Obfuscation in the Android ecosystem

Obfuscation in the Android ecosystem

by Eduardo Blázquez (University Carlos III Madrid)

Modifying a software application to make it harder to analyse is a task that has been done for years. One common goal is hiding Intellectual Property (IP) that is embedded in the code, and also licensing algorithms or program’s logic. Software protection techniques are  also used by threat actors to hide malicious behavior in malware. The term obfuscation is typically used to refer to such modifications.

Due to the relatively low complexity of the analysis of Android applications, and since more and more apps carry sensitive user information (e.g., financial applications, medical records, or user contacts), obfuscation techniques are becoming more prevalent also in Android. Currently, we find several companies focused on the development and commercialisation of protections for Android applications, which implement obfuscation techniques in a way easy to implement for developers.

As previously mentioned, obfuscation techniques are not only present in benign software applications, but also implemented by malicious developers, increasing the complexity of the analysis. We can find applications where the malicious code is not implemented directly in the application’s code but loaded (and often decrypted) at runtime, thwarting any kind of static analysis. These malicious applications can also apply checks to the environment where they are running, detecting different sandboxing systems and avoiding some dynamic analyses.

Due to these obstacles, in TRUST aWARE we face various challenges for the analysis of Android applications. These are relatively well-known limitations that the research community has already identified and for which different solutions are proposed. For example, in the research by Zhou et al. [1], they already talked about the problems of malware in Android and the challenges with obfuscated samples, where some of the tested Anti-Virus software failed to detect these applications. We can go even further back in time to the work of Collberg et al. [2], who discussed and implemented different techniques for obfuscating Java code. We can also find other research focused on solving these issues, where the authors try to circumvent the obfuscation problems retrieving the original code, like the research by Xue et al. [3].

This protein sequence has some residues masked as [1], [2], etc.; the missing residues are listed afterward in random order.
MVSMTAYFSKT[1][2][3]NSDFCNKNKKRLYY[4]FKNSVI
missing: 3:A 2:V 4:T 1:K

In TRUST aWARE we work with different technologies for addressing the problems present in obfuscated applications. We use a two-stage pipeline of analysis that involves both static and dynamic analysis. We are currently characterising the software protection techniques used by both benign and malicious applications in the wild, and exploring the concrete limitations that they impose to existing analysis techniques – especially for security and privacy analysis. The results from this analysis are sent to other components developed in the project to be processed and presented to analysts together with other Threat Intelligence information through a MISP platform.

[1]: Yajin Zhou and Xuxian Jiang. 2012. Dissecting Android Malware: Characterization and Evolution. In 2012 IEEE Symposium on Security and Privacy. 95–109. https://doi.org/10.1109/SP.2012.16

[2]: Christian Collberg, Clark Thomborson, and Douglas Low. 1997. A Taxonomy of Obfuscating Transformations. http://www.cs.auckland.ac.nz/staff-cgi-bin/mjd/csTRcgi.pl?serial (01 1997).

[3]: Lei Xue, Hao Zhou, Xiapu Luo, Yajin Zhou, Yang Shi, Guofei Gu, Fengwei Zhang, and Man Ho Au. 2021. Happer: Unpacking Android Apps via a Hardware-Assisted Approach. In 2021 IEEE Symposium on Security and Privacy (SP). 1641–1658. https://doi.org/10.1109/SP40001.2021.00105

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